Lending leader faces a list of charges, debts
Man behind Academic Financial Services racks up debts, bad check charges.
By Thomas Lake, Jeff Testerman and Scott Barancik, Times Staff Writers
Published March 5, 2008
TAMPA -- A burly man from North Carolina went to jail Tuesday morning on charges of writing bad checks. This, on its own, is unremarkable. But the backstory involves millions of dollars, two jilted major-league sports teams and a vanishing student-loan corporation.
The man at the center is Roger Wayne Morgan, who faces a federal investigation and a heap of debt.
His career rose and fell like an infield fly:
North Carolina, 1994. Morgan, then 23, was convicted of safecracking, larceny, breaking and entering.
Tampa, 2003. Morgan, now in the land of sunshine and second chances, founded a company called Academic Financial Services. The company grew rapidly. By late 2005 he had nearly 330 employees, and he said AFS was writing nearly $70-million a month in federally guaranteed student loans.
By 2007, AFS had become one of the Tampa Bay Lightning's top corporate sponsors. A luxury box was named the AFS Club. Across the bay, T-shirts bearing the lime-green AFS logo were fired into the crowd at Tropicana Field. The company had a three-year sponsorship deal with the Rays worth nearly $1-million.
In July, AFS was on the verge of closing a $3-million, five-year deal for naming rights to the University of South Florida's Sun Dome.
But Morgan's company was falling apart.
In a shareholder lawsuit in 2006, three top officers accused him of spending millions in company funds for things like a swimming pool and a racetrack for all-terrain vehicles. It said more than 500 payroll checks bounced while he spent $50,000 for artwork in the executive offices and $100,000 to redecorate the executive conference room.
Also in 2006, the U.S. Department of Labor opened an investigation into reports that employees' 401k payroll deductions had disappeared.
And a St. Petersburg Times reporter learned in 2007 that in a sworn petition to change his name, Morgan had failed to mention the felony convictions from North Carolina.
The Sun Dome naming-rights deal disintegrated. The debt piled up.
In October, a judge ordered Morgan and AFS to pay nearly $560,000 to Chase Student Loan Servicing. Another loan company sued AFS for more than $500,000 in canceled premium payments.
The IRS filed more than $700,000 worth of tax liens.
The company's landlord won a default judgment of $1.92-million.
In addition, AFS ran up about $2-million in debt for equipment leased by Inter-Tel, a business communications company.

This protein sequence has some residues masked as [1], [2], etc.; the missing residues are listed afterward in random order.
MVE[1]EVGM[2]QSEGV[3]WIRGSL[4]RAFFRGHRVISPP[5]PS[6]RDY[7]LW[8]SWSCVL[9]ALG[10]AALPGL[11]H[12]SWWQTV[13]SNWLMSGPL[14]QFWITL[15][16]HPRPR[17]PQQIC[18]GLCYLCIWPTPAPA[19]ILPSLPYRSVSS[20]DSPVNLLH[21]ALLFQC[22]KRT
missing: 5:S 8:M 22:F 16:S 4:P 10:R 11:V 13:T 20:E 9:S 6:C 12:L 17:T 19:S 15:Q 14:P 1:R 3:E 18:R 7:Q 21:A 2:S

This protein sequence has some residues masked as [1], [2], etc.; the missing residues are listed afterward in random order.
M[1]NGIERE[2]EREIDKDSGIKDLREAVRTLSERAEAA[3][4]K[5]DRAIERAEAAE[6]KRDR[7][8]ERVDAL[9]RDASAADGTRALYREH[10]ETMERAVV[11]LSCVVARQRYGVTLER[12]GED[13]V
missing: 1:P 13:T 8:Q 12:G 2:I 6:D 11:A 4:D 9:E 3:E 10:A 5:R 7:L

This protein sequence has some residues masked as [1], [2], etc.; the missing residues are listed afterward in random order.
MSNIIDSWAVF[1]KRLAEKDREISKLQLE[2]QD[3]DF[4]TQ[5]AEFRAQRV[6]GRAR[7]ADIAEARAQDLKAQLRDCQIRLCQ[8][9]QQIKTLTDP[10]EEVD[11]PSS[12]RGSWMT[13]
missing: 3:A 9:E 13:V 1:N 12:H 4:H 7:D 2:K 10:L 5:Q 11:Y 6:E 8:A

"Where was he getting all this money?" wondered John Gardner, Inter-Tel's corporate counsel, when told of the proposed naming-rights deal. "Was he printing it or something?"
Then, of course, there were the sports teams.
The Lightning demanded $150,000 for promotions and advertisements.
The Rays sued in January after a $221,250 check bounced. When AFS didn't respond, the Rays won a default judgment. Team spokesman Rick Vaughn said the Rays covered $10,000 in promised college scholarships that AFS failed to deliver.
A number of AFS employees hold payroll checks they can't cash. Among them is Bette Lynn Bravo, 43, who worked as an underwriter in the loan-processing department. She said she was dismissed two days after questioning where her 401(k) contributions were going. She calculated her account ought to contain $4,800, but a statement showed just $382.
"We all wondered if the money was going for his million-dollar ranch, the leased Bentley, the luxury trips," said Bravo, who is waiting for the Labor Department investigation to run its course. "Wayne Morgan makes a lot of promises and never follows through."
The company's Web site was still running Tuesday, but a toll-free number had been disconnected. The building that once housed its offices was vacant and available for lease.
Morgan, 37, was charged Tuesday with 24 counts of passing worthless checks. He could not be reached for comment. Details on the charges were unavailable.
Morgan went free from jail just before noon Tuesday on $48,000 bail. In his mug shot he wore a Lucky Brand T-shirt.
His arrest report listed a new employer -- a company registered to Christina Barry, who was once public-relations director for AFS.
The new company's name:
Second Chance Financial.
Times staff writers Tom Marshall and Colleen Jenkins and researcher John Martin contributed to this report. Thomas Lake can be reached at email@example.com or (813) 226-3416.
Debts piling up
Records, lawsuits and interviews show that Academic Financial Services and Roger Wayne Morgan have numerous creditors and court-ordered payments, including:
- Chase Student Loan Servicing, about $560,000
- First Industrial Finance, $1.92-million
- Internal Revenue Service, nearly $700,000
- Tampa Bay Lightning, at least $150,000
- Tampa Bay Rays, more than $220,000
- Inter-Tel, nearly $2-million
- GCO Education Loan Funding Corp., more than $500,000